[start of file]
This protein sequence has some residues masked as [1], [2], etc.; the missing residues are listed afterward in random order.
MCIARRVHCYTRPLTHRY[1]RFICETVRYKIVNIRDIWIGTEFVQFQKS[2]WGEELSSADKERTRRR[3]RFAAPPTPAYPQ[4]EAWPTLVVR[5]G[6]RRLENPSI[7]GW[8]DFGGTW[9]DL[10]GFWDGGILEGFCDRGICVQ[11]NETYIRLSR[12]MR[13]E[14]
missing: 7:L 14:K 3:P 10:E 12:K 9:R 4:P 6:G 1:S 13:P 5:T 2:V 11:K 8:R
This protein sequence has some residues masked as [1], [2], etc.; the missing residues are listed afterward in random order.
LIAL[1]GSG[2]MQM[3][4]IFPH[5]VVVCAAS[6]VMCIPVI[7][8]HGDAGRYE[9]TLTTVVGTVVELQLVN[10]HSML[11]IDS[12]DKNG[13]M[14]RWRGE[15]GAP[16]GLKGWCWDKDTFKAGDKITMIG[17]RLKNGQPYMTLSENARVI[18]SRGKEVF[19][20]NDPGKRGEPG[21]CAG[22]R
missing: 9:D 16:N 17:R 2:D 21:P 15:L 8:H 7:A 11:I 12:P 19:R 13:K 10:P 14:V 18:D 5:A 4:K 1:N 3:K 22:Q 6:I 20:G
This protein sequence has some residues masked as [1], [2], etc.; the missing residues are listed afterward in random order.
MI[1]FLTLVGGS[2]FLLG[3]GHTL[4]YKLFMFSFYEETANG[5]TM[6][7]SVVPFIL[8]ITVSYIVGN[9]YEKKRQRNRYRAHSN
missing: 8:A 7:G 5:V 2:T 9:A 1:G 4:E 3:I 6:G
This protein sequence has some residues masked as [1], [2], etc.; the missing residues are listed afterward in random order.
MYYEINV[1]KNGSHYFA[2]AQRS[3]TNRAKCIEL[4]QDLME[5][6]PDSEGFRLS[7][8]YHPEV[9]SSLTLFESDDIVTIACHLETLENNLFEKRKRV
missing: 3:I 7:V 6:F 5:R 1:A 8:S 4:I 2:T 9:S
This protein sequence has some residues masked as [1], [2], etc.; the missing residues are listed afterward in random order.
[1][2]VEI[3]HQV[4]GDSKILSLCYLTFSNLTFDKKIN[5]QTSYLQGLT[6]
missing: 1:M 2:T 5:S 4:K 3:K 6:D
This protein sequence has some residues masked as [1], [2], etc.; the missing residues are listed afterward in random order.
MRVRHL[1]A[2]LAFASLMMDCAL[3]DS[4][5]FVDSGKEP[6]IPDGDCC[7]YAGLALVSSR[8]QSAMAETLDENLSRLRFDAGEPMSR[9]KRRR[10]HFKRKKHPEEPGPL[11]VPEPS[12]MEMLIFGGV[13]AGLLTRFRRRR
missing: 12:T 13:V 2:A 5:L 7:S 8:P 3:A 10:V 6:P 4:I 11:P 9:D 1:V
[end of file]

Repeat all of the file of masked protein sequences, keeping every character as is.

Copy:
This protein sequence has some residues masked as [1], [2], etc.; the missing residues are listed afterward in random order.
MCIARRVHCYTRPLTHRY[1]RFICETVRYKIVNIRDIWIGTEFVQFQKS[2]WGEELSSADKERTRRR[3]RFAAPPTPAYPQ[4]EAWPTLVVR[5]G[6]RRLENPSI[7]GW[8]DFGGTW[9]DL[10]GFWDGGILEGFCDRGICVQ[11]NETYIRLSR[12]MR[13]E[14]
missing: 7:L 14:K 3:P 10:E 12:K 9:R 4:P 6:G 1:S 13:P 5:T 2:V 11:K 8:R
This protein sequence has some residues masked as [1], [2], etc.; the missing residues are listed afterward in random order.
LIAL[1]GSG[2]MQM[3][4]IFPH[5]VVVCAAS[6]VMCIPVI[7][8]HGDAGRYE[9]TLTTVVGTVVELQLVN[10]HSML[11]IDS[12]DKNG[13]M[14]RWRGE[15]GAP[16]GLKGWCWDKDTFKAGDKITMIG[17]RLKNGQPYMTLSENARVI[18]SRGKEVF[19][20]NDPGKRGEPG[21]CAG[22]R
missing: 9:D 16:N 17:R 2:D 21:P 15:L 8:H 7:A 11:I 12:P 19:R 13:K 10:P 14:V 18:D 5:A 4:K 1:N 3:K 22:Q 6:I 20:G
This protein sequence has some residues masked as [1], [2], etc.; the missing residues are listed afterward in random order.
MI[1]FLTLVGGS[2]FLLG[3]GHTL[4]YKLFMFSFYEETANG[5]TM[6][7]SVVPFIL[8]ITVSYIVGN[9]YEKKRQRNRYRAHSN
missing: 8:A 7:G 5:V 2:T 9:A 1:G 4:E 3:I 6:G
This protein sequence has some residues masked as [1], [2], etc.; the missing residues are listed afterward in random order.
MYYEINV[1]KNGSHYFA[2]AQRS[3]TNRAKCIEL[4]QDLME[5][6]PDSEGFRLS[7][8]YHPEV[9]SSLTLFESDDIVTIACHLETLENNLFEKRKRV
missing: 3:I 7:V 6:F 5:R 1:A 8:S 4:I 2:T 9:S
This protein sequence has some residues masked as [1], [2], etc.; the missing residues are listed afterward in random order.
[1][2]VEI[3]HQV[4]GDSKILSLCYLTFSNLTFDKKIN[5]QTSYLQGLT[6]
missing: 1:M 2:T 5:S 4:K 3:K 6:D
This protein sequence has some residues masked as [1], [2], etc.; the missing residues are listed afterward in random order.
MRVRHL[1]A[2]LAFASLMMDCAL[3]DS[4][5]FVDSGKEP[6]IPDGDCC[7]YAGLALVSSR[8]QSAMAETLDENLSRLRFDAGEPMSR[9]KRRR[10]HFKRKKHPEEPGPL[11]VPEPS[12]MEMLIFGGV[13]AGLLTRFRRRR
missing: 12:T 13:V 2:A 5:L 7:S 8:P 3:A 10:V 6:P 4:I 11:P 9:D 1:V